ALSO ON SLAM!
Thursday, March 30, 2000
Flash fall: A horror revisited
Sargeant, Wirtz stagger to 10th haunted by memory of own tragedy
NICE, France - When Yulia Obertas dropped from the sky on her partner's head, driving it into the ice, it was over.
It might as well have been Kris Wirtz's head that hit the ice.
White as the ice after the Ukrainian pairs team crashed on a lift, the Canadian pair of Kristy Sargeant and her skating husband Wirtz were left so stunned by what happened they skated almost as if in a trance here last night.
Stopping 30 seconds into their program because they knew they were skating like zombies, a rude Russian referee had absolutely no sympathy and gave them two choices. Pick it up and continue. Or withdraw.
"They should have withdrawn,'' said coach Paul Wirtz, brother of the shaken skater who suffered a similar crash at Canadians in Ottawa in 1996.
Wirtz, who broke down and cried before he could answer questions from rights-holding CTV television, didn't stop to talk to the rest of the media.
Sargeant, the Alix native out of Edmonton's Royal Glenora Club, was the team spokesman.
"We just couldn't do it. We were forced to start. We just weren't there. Everything was spinning around. We had no legs. We had to stop. We would have hurt ourselves,'' she said.
"It really shook him up. He's fallen on his head. It's scarier than even doing it yourself.''
LOST HIS FOOTING
With Obertas high over the head of Dmitri Palamarchuk late in the program of the Ukrainian pair, Palamarchuk lost his footing on the poor Palais des Exhibition ice.
With Palamarchuk collapsing, Obertas fell on top of him. His head hit the ice. And he clearly suffered a concussion.
The skater laid motionless on the ice for several seconds with his partner frozen on her feet a few feet away.
Coming around when medical people arrived on the ice to come to his aid, he was taken off the ice on a stretcher. Immediately after being taken off the ice he fainted and lost consciousness for five minutes.
"Kristy saw the lift come down,'' said Paul Wirtz. "She was the first to know.
"If Kristy sees a lift go down at practice, she leaves the ice. For her to see that lift come down ... It just brought back all their hardships of the past. Kristy just shook.''
The Canadians were scheduled to skate next. As soon as Palamarchuk was removed from the ice, but lying on the carpet beside the gate to the ice, the shaken Canadian pair were told they had one minute.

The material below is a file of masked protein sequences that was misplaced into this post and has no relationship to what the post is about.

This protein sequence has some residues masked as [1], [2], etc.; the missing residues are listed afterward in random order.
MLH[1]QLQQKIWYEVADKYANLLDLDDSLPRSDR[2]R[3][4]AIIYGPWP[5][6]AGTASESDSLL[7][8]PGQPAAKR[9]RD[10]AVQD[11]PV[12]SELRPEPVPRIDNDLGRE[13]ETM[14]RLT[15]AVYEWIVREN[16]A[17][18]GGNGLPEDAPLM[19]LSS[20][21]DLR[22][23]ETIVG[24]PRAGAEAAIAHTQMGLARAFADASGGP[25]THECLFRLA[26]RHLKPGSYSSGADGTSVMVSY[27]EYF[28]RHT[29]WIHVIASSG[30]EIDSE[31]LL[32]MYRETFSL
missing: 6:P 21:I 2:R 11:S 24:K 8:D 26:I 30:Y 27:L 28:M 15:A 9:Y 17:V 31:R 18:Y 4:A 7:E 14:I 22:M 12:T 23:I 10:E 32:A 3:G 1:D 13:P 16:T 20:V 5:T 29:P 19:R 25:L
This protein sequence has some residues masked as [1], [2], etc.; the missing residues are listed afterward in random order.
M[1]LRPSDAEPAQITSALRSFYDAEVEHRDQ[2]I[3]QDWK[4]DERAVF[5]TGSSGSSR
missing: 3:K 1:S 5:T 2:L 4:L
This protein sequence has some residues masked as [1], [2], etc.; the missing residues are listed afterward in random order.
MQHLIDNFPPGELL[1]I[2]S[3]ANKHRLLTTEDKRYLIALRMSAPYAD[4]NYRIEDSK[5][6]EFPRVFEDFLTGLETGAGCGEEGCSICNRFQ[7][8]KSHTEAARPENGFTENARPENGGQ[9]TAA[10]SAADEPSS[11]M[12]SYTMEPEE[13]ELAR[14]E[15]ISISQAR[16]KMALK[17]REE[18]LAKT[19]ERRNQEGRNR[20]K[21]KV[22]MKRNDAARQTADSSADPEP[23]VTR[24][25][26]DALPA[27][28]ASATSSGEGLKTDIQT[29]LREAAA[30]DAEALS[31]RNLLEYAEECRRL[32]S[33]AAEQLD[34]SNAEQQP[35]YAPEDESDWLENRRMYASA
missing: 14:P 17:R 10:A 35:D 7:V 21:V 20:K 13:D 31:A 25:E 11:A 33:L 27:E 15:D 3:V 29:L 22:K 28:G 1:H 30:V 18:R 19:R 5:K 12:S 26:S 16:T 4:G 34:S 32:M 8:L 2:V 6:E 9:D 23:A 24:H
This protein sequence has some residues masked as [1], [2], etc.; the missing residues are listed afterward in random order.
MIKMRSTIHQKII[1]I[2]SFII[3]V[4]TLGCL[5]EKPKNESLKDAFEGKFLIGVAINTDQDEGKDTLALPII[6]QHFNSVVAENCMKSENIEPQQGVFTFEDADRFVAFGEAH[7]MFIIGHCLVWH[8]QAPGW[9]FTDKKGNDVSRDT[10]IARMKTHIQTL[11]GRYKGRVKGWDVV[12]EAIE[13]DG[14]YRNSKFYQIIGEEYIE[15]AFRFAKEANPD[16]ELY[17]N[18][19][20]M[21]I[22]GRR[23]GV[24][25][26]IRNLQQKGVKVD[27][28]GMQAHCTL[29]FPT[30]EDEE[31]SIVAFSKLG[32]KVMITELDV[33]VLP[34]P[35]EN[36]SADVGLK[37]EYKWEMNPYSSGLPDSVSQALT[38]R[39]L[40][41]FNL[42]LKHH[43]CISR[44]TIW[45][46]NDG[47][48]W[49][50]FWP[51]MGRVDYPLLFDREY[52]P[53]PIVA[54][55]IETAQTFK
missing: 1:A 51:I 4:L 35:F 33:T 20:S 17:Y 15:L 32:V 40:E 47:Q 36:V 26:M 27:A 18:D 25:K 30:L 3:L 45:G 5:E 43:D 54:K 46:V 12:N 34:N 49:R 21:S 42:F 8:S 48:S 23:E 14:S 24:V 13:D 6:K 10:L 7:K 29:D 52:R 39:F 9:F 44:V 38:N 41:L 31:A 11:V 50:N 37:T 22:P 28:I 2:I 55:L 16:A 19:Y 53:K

"Kristy said, 'I won't go out there and see that.' They said, `You have to go on.' Everybody was panicking. When he finally did come off, his arms and legs were hanging over the side.
"As soon as Kris and Kristy stepped on the ice, you could see it. Their timing was just awful,'' continued the coach.
After she doubled and he tripled side-by-side toe loops the two did an incomplete triple twist and he stopped the program. The Canadians wanted time to recover. The referee, Alexander Lakernik of Russia, said sorry.
"He told Kris, 'There's nothing I can do. Pick it up or withdraw.' He said it very rudely. There was no compassion. He didn't want to know anything about it.''
Picking up where they left off, it was Wirtz more so than Sargeant who was left going through the motions.
IN HOSPITAL ALL NIGHT
His brother said he couldn't help but be thinking about when it happened to him.
"He was in hospital all night. Kristy stayed with him, waking him up every hour. They managed to get to the rink the following day and compete,'' he recalled of the accident which happened at practice.
During their skate a fire alarm in the arena went off.
"They've dealt with it,'' said their coach.
The two ended up getting 4.7 to 5.1 marks on the technical line and 4.9 to 5.4 marks on the artistic line. It was good enough for the Canadian pair, who twice finished sixth and twice finished seventh at previous Worlds, to finish 10th.
Because of Jamie Sale and David Pelletier finishing fourth, Canada will only have two pairs teams at Worlds next year in Vancouver. If either team had finished one position higher, Canada would have had three.
"It's too bad,'' said their coach. "This was supposed to be their swansong. This is not the way they wanted to go out.''